Then there was the “Bad Dancing” commercial of the late ’90s, which featured Davis in the video room mimicking the dance moves of a rhythmically-challenged Mariners fan. The third baseman deadpanned his speaking line (“I think he’s pretty good.”), then became an icon of sorts by breaking out into a never-before-seen gyration that only sort of resembled dancing.
Perhaps Davis’ greatest claim to fame was becoming the first player in history to hit a home run at Safeco Field. He did that in 1999, one of many clutch hits he would provide over the years.
After the ’99 season, Davis signed with San Francisco as a free agent and lasted two years in the Bay Area before calling it quits from big league baseball.
3. Doug Strange
With a name as quirky as his abilities, Strange was a clutch pinch-hitting specialist who played for the Mariners during the 1995 and 1996 seasons.
Though he was officially listed as a third baseman, Strange would appear in games at first base, second base, third base, left field, right field, and DH during his time in Seattle. More adept with the bat than the glove, Strange earned his stripes as a switch-hitting slap hitter off the team’s bench.
Despite hitting just five home runs in his Mariner career, Strange became a Seattle legend in 1995 when he hit a walk-off blast during the team’s miracle late-season run to the playoffs. He would fashion a number of timely hits during that year, and became a key component of the team’s success.
After one-year stints with Montreal and Pittsburgh following his tenure with the Mariners, Strange called it quits from the game of baseball and hasn’t been heard from since.
2. Joey Cora
Who knew that tears could be so powerful?
The man best known for weeping openly following the end of the Mariners’ magic carpet ride of 1995, Joey Cora became a sacred figure in the eyes of Seattle sports fans almost from the moment he came racing out onto the Kingdome turf.
With pins in his cap, a smile on his face, and a unique batting stance that dramatically shrunk his 5’8″ frame, Cora defined his career as a Seattle Mariner in the middle part of the ’90s.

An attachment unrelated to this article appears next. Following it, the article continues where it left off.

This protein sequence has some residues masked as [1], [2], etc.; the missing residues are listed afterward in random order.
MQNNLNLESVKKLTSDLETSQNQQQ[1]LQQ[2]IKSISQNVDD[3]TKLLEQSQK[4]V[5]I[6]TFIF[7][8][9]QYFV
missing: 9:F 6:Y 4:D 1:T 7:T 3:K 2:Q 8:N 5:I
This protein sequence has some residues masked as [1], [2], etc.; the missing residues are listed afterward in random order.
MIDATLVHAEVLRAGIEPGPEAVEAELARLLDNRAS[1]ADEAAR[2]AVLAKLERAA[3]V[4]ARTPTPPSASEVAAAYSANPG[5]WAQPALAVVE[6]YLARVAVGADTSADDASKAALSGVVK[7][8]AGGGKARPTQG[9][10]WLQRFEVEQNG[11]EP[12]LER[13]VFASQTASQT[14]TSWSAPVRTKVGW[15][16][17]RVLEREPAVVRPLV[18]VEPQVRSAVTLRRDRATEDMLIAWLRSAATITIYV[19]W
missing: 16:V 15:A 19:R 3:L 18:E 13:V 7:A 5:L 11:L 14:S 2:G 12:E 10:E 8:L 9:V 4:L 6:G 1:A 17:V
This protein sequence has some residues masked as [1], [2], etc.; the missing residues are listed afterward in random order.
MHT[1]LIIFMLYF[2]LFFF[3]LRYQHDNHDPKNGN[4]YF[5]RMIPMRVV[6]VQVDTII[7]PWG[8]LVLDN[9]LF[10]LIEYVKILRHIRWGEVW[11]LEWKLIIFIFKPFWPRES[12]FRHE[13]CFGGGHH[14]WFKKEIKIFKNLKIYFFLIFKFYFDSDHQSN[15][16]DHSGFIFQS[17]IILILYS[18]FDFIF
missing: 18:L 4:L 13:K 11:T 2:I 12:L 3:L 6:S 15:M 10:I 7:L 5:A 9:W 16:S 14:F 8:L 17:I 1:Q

Characterized by good defense, timely hitting, and speed on the basepaths, Cora was the catalyst to the M’s lineup in 1995, dramatically sliding into first base on a bunt base hit that would eventually set up the Mariners first ever playoff series victory.
Though ’95 was his calling card, 1997 was an All-Star year for Cora, who batted .300 with a career-high 11 home runs that season.
By 1998, however, Cora had begun to falter at the plate, and was ultimately traded to Cleveland in exchange for David Bell.
In the 2008-2009 offseason, Cora nearly made a return to Seattle as manager, though was beaten out for the position by Don Wakamatsu.
Currently, he is the third base coach for the Chicago White Sox.
1. Bucky Jacobsen
A Bunyanesque figure who appeared in just 42 career games as a big leaguer, Jacobsen is perhaps the king of folk heroes when it comes to Mariners baseball.
Standing 6’4″ and weighing in at over 250 lbs, Bucky was a larger-than-life being who made a lasting impression on the 2004 Seattle Mariners.
As a career minor leaguer, Jacobsen spent the first half of ’04 absolutely destroying Triple-A pitching. After batting .312, with 26 home runs, and 86 RBI, Mariners fans began clamoring for the promotion of the gentle giant. Amidst a dismal season, the front office granted the fan base their wish and called up the power hitting first baseman on July 16th.
Jacobsen became a mainstay in the starting lineup shortly thereafter and attained legend status by socking nine home runs in just 160 at-bats. Seeking to capitalize on their cheap investment, the Mariners began pumping out Bucky paraphernalia left and right, creating t-shirts, hats, and other souvenirs bearing Jacobsen’s likeness.
The hype was short-lived, however, as a knee injury forced Bucky to the bench for most of September. The pain refused to subside in the offseason, and Jacobsen never could quite heal properly. His short stint in the big leagues was his only taste of major league action.
Five years later, the 33-year-old Jacobsen is now a retired ex-baseball player, who was last seen playing in the Mexican Leagues in 2007.
In spite of his brief career, Mariners fans will never forget July and August of 2004, better known as the Summer of Bucky.